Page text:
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One of the best things about a set of natural capital accounts is that it sets a baseline for future measurements of biodiversity.

If our goal – as a society – is to restore biodiversity, we need to understand what we’re working with. We need the full picture of biodiversity, where is it, how is it changing and what is driving that change – recognising it is different for each geographic area.

At the moment, biodiversity in Australia is measured using a piecemeal approach. There are hundreds of well-intentioned projects, and a range of incredibly useful data sets are available. But it’s almost like a death by 1,000 cuts. Each data set reports the same bad news: we are losing our biodiversity. What’s missing is a system that ties all the data sets together – one, standard way of measuring biodiversity that we can return to, again and again. One that is shared and that we can all contribute too.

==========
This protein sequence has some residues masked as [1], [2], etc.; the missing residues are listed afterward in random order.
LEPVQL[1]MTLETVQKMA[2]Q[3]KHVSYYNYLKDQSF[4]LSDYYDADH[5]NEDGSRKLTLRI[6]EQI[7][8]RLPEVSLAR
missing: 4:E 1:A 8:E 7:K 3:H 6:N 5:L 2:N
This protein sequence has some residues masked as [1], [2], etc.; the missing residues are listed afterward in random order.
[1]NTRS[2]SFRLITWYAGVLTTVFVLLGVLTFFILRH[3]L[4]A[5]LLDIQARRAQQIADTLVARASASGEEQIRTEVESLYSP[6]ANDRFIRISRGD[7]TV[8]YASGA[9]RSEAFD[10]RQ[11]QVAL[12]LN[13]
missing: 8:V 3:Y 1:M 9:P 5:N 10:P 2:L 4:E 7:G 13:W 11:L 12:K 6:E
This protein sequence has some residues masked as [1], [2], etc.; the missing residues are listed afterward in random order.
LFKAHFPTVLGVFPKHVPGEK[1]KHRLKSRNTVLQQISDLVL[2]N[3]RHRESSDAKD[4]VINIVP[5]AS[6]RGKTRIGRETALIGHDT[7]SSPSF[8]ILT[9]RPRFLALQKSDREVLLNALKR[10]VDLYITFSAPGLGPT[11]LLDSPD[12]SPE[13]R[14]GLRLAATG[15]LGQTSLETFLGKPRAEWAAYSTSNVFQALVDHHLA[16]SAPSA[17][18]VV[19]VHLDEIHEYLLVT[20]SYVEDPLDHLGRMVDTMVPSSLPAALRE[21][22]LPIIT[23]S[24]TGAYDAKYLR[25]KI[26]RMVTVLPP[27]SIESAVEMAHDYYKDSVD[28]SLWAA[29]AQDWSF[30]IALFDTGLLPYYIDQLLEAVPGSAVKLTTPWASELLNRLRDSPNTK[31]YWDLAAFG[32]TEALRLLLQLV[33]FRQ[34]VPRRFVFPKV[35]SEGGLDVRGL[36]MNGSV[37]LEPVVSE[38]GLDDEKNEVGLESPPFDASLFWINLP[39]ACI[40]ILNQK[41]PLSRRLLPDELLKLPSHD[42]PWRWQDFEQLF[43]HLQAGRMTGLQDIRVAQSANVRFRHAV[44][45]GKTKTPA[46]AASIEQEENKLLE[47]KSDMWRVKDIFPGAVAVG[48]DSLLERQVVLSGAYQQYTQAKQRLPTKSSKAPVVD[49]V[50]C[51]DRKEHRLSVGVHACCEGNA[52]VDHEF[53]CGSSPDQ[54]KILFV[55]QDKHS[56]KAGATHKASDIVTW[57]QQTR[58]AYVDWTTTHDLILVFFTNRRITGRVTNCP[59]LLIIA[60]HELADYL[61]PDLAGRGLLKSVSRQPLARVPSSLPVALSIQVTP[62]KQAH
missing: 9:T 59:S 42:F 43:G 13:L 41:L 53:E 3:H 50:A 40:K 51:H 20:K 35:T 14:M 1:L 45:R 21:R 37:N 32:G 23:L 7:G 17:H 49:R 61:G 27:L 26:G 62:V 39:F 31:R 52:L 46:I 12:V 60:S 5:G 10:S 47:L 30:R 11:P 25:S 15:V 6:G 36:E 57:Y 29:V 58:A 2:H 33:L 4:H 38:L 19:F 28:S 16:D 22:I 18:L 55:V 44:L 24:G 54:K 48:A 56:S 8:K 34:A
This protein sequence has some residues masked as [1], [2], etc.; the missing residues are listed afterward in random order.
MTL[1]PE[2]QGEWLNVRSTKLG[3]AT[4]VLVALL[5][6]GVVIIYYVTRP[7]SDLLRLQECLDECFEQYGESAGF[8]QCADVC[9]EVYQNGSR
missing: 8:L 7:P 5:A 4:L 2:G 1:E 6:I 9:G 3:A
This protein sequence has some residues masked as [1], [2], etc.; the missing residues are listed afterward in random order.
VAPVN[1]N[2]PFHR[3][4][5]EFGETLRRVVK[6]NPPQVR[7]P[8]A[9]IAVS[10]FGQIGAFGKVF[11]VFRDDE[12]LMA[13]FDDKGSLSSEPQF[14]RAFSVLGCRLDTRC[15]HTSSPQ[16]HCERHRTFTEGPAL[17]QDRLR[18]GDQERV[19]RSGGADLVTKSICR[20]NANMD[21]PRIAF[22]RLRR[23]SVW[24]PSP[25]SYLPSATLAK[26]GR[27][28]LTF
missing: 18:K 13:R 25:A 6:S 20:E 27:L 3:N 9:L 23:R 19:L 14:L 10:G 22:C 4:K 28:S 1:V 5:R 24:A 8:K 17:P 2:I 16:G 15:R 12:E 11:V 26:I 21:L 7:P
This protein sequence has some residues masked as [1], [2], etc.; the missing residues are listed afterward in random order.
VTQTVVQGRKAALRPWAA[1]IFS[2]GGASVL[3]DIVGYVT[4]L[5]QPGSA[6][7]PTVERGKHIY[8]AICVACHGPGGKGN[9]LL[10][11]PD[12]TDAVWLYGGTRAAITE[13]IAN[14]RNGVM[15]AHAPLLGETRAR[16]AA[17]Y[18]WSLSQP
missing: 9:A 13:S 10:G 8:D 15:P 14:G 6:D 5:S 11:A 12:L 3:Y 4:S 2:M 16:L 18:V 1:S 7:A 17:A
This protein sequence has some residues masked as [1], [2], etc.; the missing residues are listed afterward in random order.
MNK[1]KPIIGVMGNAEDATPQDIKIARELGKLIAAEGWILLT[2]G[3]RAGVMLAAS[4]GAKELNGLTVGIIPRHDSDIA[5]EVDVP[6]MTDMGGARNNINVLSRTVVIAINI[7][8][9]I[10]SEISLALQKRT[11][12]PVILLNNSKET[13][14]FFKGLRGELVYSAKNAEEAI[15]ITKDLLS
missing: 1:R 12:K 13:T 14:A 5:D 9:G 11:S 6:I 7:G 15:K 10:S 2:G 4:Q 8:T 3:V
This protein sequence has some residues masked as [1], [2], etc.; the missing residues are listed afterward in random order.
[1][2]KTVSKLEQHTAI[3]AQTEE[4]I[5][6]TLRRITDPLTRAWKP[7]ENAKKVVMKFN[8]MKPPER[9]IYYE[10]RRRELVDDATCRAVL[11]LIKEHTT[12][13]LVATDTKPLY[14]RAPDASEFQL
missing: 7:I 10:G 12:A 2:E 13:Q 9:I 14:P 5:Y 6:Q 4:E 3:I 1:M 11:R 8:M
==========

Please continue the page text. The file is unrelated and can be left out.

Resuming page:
That approach to creating that data set is natural capital accounting.

Using the System of Environmental-Economic Accounting (SEEA), we can evolve beyond the piecemeal approach. We can set a baseline for where Australia’s biodiversity is right now, and then we can measure it accurately at regular intervals in the future.

This will help us as we aim for the important targets we need to meet to prevent catastrophic climate change, including the 30×30 biodiversity targets. And without this baseline set of data how can we expect a nature market to operate when we don’t know how much exists, where it exists and who can trade it! If we use natural capital accounting, we can accurately define what 30% looks like and where it is.